I hope you consider the impact you posses in your vote, because, not too long ago, some of you nor I could have imagined casting a vote. The American Dream belongs to all of us, and so does this history.
Thank you for listening.
Bobbie Knable, Town Meeting Member, speaking on May 24, 2012 in favor of Warrant Article 27: acknowledging the history of slavery in Brookline
Despite the election of a black president, some of the divisions resulting from racial difference remain undiminished. For the most part, we still try to avoid talking to one another about issues of race, and when avoidance fails, it often seems as if blacks and whites inhabit different universes.
And, perhaps, in fact, we do. My great grandmother was born on a plantation shortly after the civil war. I am old enough to have grown up during segregation - not just in the South, where I could buy an ice cream cone in the drugstore, but not sit at the counter to eat it; where I traveled in segregated trains between Cincinnati, Ohio, and Knoxville, Tennessee; was limited to 'colored' water fountains and restrooms; shopped for shoes or hats without being allowed to try them on. But also, in Detroit where a hotel refused to honor my family's reservation and referred us to a 'black' hotel in town; and in Cleveland where newspaper real estate ads often read "whites only". When I married, more than a third of the states would have refused to perform or recognize the union, because my husband was white, and when we considered where we would live, we eliminated perhaps half the remaining states because they would have ranged from unfriendly to dangerous for an interracial couple. And, finally, when we bought our home in Brookline, I didn't see it until the papers were signed because Boston area realtors had shown us so few homes when we applied together.
Most of these things no longer happen. So why was listing them important? It's important because that list is part of the life I've lived and part of who I am. Surely I know how much has changed, but to act as if, because it has changed, the experience of those decades no longer matters is like saying that what I lived and how did not happen or does not matter.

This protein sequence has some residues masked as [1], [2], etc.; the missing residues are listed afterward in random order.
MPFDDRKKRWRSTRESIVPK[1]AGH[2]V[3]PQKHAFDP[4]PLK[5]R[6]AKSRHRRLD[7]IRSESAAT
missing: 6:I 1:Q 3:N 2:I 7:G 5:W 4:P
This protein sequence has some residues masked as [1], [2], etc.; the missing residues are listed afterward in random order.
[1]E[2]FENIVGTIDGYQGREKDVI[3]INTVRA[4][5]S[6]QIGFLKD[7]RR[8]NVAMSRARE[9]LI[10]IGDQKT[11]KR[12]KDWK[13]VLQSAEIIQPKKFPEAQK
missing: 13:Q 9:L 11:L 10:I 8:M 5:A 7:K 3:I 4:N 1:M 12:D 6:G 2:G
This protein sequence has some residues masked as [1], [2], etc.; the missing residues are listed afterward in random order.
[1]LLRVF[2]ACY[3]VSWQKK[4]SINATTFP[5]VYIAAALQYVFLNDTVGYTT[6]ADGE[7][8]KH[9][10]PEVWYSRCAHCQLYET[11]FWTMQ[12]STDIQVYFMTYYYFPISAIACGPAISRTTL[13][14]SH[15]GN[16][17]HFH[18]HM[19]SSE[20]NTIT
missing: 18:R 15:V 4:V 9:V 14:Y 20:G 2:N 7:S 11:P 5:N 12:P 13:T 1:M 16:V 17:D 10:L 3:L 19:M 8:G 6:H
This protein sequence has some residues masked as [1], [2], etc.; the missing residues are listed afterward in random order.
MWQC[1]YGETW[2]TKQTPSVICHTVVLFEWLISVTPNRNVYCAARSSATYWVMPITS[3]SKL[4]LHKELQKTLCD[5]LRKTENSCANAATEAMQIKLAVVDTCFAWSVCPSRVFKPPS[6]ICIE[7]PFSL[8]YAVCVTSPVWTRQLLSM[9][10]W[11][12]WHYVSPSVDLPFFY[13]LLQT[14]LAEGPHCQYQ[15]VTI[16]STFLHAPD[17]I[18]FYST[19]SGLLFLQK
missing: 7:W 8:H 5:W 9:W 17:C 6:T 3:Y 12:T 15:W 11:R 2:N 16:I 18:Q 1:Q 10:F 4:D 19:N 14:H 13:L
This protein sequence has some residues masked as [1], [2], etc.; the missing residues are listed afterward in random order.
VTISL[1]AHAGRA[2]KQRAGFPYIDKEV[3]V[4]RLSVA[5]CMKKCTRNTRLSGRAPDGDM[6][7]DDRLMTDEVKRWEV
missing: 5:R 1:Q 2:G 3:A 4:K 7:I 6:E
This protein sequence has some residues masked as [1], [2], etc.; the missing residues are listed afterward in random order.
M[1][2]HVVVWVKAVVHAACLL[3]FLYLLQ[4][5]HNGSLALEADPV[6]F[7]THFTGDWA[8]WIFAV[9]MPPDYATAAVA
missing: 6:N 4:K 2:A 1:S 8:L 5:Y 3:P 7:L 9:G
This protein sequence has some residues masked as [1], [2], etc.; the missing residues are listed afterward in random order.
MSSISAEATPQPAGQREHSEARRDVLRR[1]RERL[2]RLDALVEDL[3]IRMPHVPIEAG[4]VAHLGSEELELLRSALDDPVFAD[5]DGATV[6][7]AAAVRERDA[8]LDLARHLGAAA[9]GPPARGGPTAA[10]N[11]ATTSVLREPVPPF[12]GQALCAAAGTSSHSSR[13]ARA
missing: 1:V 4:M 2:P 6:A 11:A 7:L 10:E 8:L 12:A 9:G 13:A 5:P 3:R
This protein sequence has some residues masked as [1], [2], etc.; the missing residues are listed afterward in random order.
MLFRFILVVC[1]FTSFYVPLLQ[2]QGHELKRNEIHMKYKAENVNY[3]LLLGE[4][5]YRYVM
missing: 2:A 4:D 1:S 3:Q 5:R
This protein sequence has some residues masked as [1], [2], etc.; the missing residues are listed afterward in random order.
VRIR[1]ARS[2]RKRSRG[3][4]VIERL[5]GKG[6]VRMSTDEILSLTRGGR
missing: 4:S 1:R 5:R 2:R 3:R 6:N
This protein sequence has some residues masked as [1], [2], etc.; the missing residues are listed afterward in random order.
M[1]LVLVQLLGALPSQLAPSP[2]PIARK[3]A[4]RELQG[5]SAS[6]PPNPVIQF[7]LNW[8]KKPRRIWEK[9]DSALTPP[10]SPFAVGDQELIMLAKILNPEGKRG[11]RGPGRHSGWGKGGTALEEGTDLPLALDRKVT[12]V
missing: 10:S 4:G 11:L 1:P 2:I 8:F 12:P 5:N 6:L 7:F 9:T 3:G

I once took a tour of a South Carolina plantation, and as we admired the beautiful intricately carved woodwork, all I could think of was how much effort it would have taken some slave to keep it dusted and polished, and that, had I lived during slavery, it might have been my job.
What has this to do with this warrant article? It is, in fact, an argument for its importance. Acknowledgment of the differences of how people experience this country is essential if we are to be able to talk productively about where change is needed and how to bring it about. The historical Brookline that makes us proud because of its opposition to slavery is not the only Brookline that existed. Recognizing that four or more generations here endured slavery is a way of correcting history, of recognizing that accuracy in recording history is a way of respecting the experience of all who lived through it, and who, through many more generations, suffered the consequences of that experience.
That the practice of slavery thrived for a significant time in Brookline is as important to know and acknowledge as is the opposition to slavery expressed by individuals more than a hundred years later. Slavery was neither a short-lived aberration nor the practice of a negligible few. Whatever we are today--whether as a community or as individuals--is, in some measure not entirely separable from what we have been in the past. To the extent that we acknowledge and accept the past and our different experiences of it makes it possible to have necessary conversations about race in the present.
Looking back makes it possible to move forward.